# Bragg Diffraction angle definitions

1. Aug 9, 2010

### Cruikshank

I find problems on Bragg diffraction frustrating. I can't tell how the angles are defined, nor the "planes" in the crystal--they look arbitrary. Why can't I just draw a slash through the crystal at any angle I want and get diffraction off the angles I hit with the slash? Is it just that the intensity drops as the spacing of atoms increases? And how can I get more than one "order" of diffraction from the same crystal and wavelength? Isn't the reflection angle completely determined by the "Bragg angle" that defines a slice of crystal? It seems as if given a crystal, one could say, "these are the only possible angles for diffraction. If you use the right wavelength, you can see it. Otherwise, no diffraction anywhere."

To repeat, how are the angles defined? Wikipedia is no help, I already know all of what they say in the entries. I tutor physics, and teach single slit, double slit, diffraction gratings and so forth every year. But Bragg diffraction defeats me. Suggestions?

2. Aug 9, 2010

### nickjer

You can't just draw a slash through a crystal at any angle and define it as a plane. There are defined planes in the crystal written as Miller indices. The simplest being the (100) plane for a cubic crystal as seen on the wikipedia page for Bragg diffraction. Please look up Miller index on wikipedia for more info about these planes. There are different symmetries for different crystal structures leading to different planes.

The reflection angle is equal to the angle of incidence. This is simple physics you learned from mirrors. But certain angles will have constructive interference seen as peaks, which is what that equation describes on the wikipedia page.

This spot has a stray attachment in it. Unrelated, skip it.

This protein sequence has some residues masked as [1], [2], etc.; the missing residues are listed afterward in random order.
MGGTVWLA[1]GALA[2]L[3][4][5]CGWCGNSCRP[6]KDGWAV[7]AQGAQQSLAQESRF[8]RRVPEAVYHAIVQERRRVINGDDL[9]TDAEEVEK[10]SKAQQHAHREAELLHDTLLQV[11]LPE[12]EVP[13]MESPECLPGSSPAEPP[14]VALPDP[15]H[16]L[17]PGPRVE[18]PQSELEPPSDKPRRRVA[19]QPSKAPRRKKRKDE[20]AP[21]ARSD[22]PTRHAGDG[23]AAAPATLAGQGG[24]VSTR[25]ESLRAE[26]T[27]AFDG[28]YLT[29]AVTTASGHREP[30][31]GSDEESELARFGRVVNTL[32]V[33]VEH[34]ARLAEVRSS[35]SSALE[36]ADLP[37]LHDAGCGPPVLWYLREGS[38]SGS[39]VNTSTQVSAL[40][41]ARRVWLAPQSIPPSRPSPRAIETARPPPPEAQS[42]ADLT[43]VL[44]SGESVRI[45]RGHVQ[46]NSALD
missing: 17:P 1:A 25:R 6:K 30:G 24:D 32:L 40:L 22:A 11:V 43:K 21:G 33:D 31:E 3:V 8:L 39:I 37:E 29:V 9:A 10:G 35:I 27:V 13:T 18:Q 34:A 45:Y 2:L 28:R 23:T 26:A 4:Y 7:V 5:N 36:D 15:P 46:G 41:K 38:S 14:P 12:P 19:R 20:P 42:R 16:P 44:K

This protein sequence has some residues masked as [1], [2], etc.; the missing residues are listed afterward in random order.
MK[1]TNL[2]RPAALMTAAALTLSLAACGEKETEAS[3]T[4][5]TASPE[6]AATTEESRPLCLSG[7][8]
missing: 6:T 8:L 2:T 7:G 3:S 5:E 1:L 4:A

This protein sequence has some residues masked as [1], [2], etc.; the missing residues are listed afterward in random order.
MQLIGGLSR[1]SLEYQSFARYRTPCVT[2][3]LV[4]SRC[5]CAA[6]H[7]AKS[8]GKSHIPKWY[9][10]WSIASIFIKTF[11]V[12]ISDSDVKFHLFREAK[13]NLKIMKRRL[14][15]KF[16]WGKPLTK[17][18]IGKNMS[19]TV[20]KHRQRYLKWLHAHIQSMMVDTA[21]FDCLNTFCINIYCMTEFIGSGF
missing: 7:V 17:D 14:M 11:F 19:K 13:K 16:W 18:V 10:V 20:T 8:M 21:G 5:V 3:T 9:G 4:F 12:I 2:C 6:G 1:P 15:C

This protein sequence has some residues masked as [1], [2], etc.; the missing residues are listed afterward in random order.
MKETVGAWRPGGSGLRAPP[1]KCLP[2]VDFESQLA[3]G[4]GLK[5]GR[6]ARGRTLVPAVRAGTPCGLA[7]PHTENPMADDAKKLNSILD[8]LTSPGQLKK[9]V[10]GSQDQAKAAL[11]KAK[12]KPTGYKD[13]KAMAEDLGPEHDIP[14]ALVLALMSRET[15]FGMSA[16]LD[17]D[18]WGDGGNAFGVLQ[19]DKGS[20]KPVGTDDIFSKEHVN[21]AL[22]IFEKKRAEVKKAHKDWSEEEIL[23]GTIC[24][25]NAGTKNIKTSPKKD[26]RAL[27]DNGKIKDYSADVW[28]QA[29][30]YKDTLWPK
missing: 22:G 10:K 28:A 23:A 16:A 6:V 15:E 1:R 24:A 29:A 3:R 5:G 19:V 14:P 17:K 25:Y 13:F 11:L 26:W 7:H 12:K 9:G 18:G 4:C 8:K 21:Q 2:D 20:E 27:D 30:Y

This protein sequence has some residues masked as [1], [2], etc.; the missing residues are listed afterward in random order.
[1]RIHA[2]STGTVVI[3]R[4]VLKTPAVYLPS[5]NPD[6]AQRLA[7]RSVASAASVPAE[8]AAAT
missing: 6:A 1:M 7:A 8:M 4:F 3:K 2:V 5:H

How do you get more than one "order" for a single wavelength and crystal?
If you alter the angle of the incident ray of light, the path length difference between the reflected light from the surface and the reflected light from the first plane of atoms will change. The total path length difference is defined as $2d\sin(\theta)$. So for first order constructive interference you will need to find the angle of incidence that causes the path length difference to match the length of the wavelength of light. And for 2nd order constructive interference you will need to increase the angle of incidence until two wavelengths can exist in the new path length difference. You would continue to do this until the angle of incidence reaches 90 degrees, meaning you can't see any more higher orders.

Last edited: Aug 10, 2010
3. Aug 9, 2010

### Cruikshank

Thank you. I don't know the Miller indices, I haven't studied crystallography. I'm not actually trying to get that deep into it. I just want definitions of the angles. The book I am using, Bransden and Joachain, for example, defines alpha, theta, and theta(Bragg), but does not make it clear how they are related. When a beam of light is approaching a crystal, which angle is the angle of incidence? When the beam leaves, is that "simple reflection as in mirrors" or is it diffraction? I know how diffraction gratings work, you hit them with light at normal incidence, and you get constructive interference at a series of angles (which I know how to calculate and visualize) and that is NOT angle of incidence = angle of reflection.

I get that there are certain planes at certain angles (and what are THOSE called? Alpha? Something else?) which intersect a lot of atoms in the crystal: when the tangent of the angle between the plane and the surface of the crystal equals 1, or 1/2, or 1/3, or 1/n. Which one or ones are producing the Bragg diffraction? If I choose an incident angle, which planes get involved in the diffraction (reflection?) And given the incident angle AND the choice of a plane, how is the exit angle defined? With reference to what perpendicular?